Gamez says that the focus of the interviews isn’t why the customer left, but on what they did. In other words, the focus is on their story. “The focus is on the story of when they first started to struggle with the product and all the way through to them logging into cancel,” says Gamez. “By focusing on the actions, the “why” becomes pretty clear and you get much deeper insights into what’s causing retention problems.”

Also, read Groove’s excellent blog post “What I Learned Talking to 500 Customers in 4 Weeks.”

Great, so you now know why your customers churn and hopefully, you’ve fixed the most glaring problems. That doesn’t mean you can kick back and watch the cash roll in. It means you have to get in there and continually earn your customer’s loyalty so you can count on a predictable revenue.

Gauge Customer Happiness

No news is good news, right? Wrong! While you’re calculating your MMR you customers are calculating how much your service is worth to them. A customer might even be happy with your product but your competition might be more engaged and steal your customer from under your nose!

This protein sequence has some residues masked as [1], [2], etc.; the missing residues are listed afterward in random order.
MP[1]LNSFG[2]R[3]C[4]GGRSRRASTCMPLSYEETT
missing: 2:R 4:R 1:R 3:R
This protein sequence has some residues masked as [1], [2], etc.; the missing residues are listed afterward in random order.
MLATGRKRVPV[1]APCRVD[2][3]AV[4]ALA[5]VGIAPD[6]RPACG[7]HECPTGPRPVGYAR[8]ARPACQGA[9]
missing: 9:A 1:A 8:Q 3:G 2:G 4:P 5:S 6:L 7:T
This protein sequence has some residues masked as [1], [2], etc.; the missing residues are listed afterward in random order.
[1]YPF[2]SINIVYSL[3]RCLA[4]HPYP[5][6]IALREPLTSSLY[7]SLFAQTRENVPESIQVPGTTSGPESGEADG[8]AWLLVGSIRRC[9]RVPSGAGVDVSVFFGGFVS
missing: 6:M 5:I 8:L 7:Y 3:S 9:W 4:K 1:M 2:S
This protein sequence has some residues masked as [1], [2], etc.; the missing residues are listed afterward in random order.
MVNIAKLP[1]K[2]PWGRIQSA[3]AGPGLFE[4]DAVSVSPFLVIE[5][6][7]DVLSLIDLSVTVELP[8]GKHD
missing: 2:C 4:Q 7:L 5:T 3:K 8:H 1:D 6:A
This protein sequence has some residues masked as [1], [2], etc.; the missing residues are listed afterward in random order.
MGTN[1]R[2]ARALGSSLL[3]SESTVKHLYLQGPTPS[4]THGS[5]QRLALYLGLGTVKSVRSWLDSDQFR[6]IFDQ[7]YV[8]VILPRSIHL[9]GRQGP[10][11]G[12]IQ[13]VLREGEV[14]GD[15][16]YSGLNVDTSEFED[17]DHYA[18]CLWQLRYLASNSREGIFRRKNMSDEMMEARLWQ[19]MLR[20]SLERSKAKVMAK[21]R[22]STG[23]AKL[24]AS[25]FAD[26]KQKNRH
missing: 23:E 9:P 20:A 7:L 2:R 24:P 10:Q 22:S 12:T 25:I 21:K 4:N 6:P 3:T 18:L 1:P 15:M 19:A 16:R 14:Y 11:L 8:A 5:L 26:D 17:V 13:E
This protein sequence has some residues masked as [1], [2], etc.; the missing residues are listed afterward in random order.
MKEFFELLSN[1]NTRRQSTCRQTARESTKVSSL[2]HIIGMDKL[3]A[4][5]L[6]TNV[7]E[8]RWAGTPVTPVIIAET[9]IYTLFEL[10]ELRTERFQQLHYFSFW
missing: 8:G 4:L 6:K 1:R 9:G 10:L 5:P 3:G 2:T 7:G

This point shouldn’t be taken lightly, research by Oracle has found that 86 percent of consumers will pay more for a better customer experience. The message is clear; when it comes to customer service, step up your game.

The first step to keeping your customers is to find out how happy they are. One way to find out about customer happiness is to take a look at customer reviews on review websites like GetApp.

Not only can you see how happy your customers are, review sites are great for boosting social proof that your product is worth the money/time investment.

You can also use Net Promoter Scores (NPS) to find out how happy your customers are. Christian Sculthorp, Marketing Director at AgencyAnalytics told me that NPS have reduced churn by 20 – 30%! Unlike many surveys which can be intrusive NPS are simple and non-invasive. Your customers simply indicate on a scale from 0 – 10 how happy they are and can also give commentary.